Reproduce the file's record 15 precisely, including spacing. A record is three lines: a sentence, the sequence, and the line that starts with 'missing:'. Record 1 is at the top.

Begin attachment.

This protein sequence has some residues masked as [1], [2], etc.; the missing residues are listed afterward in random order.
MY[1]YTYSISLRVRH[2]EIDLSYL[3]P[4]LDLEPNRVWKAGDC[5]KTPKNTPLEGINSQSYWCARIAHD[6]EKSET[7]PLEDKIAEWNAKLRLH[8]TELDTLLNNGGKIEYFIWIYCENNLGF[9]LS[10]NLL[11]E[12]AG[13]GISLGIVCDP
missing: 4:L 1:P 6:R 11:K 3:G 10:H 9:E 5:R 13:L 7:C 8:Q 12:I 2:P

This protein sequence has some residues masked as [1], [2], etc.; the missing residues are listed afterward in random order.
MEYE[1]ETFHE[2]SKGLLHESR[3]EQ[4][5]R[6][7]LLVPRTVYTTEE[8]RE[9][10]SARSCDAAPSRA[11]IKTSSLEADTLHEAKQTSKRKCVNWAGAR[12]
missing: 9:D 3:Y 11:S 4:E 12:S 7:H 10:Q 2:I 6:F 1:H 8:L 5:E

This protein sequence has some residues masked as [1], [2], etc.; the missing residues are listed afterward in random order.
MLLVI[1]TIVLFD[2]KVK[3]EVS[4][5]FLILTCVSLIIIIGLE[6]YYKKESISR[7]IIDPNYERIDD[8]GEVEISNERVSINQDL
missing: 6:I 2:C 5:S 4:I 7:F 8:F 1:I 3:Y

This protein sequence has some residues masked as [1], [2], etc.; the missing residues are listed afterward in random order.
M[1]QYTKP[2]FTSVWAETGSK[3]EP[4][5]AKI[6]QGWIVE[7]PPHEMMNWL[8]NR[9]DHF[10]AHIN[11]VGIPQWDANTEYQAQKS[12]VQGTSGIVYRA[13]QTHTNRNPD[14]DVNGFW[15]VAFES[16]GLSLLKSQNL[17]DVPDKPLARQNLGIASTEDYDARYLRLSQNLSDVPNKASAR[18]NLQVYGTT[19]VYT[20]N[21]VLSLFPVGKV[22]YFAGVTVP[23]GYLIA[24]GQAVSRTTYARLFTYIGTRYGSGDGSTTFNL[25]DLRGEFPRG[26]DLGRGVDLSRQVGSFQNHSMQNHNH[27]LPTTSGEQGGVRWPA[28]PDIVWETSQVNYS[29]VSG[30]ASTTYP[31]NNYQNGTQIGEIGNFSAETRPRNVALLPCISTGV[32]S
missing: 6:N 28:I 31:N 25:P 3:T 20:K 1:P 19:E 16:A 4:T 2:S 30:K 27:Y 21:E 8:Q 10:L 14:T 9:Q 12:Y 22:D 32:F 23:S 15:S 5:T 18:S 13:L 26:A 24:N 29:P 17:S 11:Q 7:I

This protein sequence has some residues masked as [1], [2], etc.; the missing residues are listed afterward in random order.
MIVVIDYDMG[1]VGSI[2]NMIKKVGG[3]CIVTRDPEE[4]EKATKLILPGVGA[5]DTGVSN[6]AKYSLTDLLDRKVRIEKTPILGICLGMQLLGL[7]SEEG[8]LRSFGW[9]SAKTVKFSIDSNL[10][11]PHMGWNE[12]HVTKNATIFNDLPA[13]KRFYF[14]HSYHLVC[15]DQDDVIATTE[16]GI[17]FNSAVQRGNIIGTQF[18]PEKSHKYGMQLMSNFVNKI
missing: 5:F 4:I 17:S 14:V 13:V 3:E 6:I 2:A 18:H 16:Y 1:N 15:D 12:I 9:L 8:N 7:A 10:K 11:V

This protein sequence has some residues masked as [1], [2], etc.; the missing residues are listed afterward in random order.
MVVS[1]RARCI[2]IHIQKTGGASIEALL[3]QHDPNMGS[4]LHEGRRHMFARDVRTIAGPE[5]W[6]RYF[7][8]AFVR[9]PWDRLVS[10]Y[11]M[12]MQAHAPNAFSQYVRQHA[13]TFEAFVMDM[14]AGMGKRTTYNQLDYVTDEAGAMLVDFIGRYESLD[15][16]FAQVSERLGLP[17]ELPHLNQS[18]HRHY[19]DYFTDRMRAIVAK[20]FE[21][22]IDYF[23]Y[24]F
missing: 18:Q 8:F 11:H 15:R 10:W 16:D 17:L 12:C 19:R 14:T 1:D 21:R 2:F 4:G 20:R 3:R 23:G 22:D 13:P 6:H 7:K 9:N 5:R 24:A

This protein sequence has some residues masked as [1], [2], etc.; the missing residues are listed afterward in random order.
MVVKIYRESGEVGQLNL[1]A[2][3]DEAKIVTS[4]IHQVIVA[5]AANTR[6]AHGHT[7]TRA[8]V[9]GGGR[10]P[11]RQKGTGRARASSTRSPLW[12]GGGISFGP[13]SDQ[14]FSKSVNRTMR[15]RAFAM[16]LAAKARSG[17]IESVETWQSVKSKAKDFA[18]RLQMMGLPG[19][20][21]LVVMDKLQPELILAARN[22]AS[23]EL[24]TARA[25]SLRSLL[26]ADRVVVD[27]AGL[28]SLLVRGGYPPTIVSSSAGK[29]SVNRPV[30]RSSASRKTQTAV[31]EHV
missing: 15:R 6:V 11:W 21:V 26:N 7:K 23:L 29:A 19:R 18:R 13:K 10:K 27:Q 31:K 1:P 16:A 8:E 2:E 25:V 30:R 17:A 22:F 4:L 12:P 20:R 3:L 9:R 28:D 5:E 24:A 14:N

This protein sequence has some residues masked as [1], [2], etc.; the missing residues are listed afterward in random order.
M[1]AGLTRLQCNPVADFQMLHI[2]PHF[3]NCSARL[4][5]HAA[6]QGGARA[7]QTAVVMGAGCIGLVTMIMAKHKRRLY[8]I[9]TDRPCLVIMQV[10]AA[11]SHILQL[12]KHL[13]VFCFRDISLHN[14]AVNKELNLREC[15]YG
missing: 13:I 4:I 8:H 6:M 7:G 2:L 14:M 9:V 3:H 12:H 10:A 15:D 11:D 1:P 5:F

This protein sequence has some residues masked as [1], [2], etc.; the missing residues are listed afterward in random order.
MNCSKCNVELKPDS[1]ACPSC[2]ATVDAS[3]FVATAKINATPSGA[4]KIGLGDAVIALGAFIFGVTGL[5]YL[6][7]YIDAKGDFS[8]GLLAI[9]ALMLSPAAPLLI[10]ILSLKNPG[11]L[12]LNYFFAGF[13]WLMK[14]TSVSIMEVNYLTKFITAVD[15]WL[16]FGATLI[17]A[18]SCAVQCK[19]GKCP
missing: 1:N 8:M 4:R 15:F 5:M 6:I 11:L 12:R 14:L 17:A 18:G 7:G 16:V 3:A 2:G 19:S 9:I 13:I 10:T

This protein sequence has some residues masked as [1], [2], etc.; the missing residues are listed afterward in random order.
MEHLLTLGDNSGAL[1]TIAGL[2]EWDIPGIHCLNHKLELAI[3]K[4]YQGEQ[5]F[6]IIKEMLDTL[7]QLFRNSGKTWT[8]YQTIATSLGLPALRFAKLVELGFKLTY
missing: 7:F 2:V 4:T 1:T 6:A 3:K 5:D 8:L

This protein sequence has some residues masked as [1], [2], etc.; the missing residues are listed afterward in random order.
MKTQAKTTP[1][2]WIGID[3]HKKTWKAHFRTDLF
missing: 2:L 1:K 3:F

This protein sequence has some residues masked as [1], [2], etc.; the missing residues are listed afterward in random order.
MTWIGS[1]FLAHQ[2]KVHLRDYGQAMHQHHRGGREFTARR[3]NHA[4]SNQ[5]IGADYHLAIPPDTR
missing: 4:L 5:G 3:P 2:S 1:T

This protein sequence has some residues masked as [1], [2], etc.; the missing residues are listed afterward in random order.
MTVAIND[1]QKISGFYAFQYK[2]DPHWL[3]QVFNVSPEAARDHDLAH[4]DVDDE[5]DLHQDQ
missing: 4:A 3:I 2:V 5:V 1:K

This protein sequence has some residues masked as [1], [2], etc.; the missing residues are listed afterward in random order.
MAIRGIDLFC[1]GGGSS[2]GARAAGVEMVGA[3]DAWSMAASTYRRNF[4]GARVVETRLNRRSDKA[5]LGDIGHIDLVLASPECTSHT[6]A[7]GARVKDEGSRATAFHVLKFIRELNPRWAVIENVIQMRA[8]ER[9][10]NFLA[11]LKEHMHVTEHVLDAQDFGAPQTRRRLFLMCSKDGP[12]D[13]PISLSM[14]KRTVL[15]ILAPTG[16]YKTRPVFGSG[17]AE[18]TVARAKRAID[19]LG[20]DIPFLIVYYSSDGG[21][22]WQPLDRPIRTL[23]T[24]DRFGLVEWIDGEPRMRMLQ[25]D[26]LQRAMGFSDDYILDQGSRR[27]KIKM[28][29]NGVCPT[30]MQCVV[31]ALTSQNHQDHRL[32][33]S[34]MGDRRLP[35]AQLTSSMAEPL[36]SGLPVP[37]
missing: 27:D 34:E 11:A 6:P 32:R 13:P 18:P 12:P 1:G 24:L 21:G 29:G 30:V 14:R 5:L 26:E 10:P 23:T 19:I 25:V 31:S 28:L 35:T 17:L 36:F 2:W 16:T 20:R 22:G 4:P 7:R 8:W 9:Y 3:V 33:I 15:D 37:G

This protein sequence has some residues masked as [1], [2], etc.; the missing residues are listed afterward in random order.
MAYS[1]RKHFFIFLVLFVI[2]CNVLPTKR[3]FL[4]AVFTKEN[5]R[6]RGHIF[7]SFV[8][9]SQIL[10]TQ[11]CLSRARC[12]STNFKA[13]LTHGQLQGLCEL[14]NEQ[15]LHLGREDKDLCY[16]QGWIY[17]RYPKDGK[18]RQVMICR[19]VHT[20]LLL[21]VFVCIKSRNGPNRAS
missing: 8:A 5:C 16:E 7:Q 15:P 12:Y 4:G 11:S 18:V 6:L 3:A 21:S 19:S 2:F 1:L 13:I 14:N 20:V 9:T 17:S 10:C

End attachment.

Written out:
This protein sequence has some residues masked as [1], [2], etc.; the missing residues are listed afterward in random order.
MAYS[1]RKHFFIFLVLFVI[2]CNVLPTKR[3]FL[4]AVFTKEN[5]R[6]RGHIF[7]SFV[8][9]SQIL[10]TQ[11]CLSRARC[12]STNFKA[13]LTHGQLQGLCEL[14]NEQ[15]LHLGREDKDLCY[16]QGWIY[17]RYPKDGK[18]RQVMICR[19]VHT[20]LLL[21]VFVCIKSRNGPNRAS
missing: 8:A 5:C 16:E 7:Q 15:P 12:Y 4:G 11:S 18:V 6:L 3:A 21:S 19:S 2:F 1:L 13:I 14:N 20:V 9:T 17:S 10:C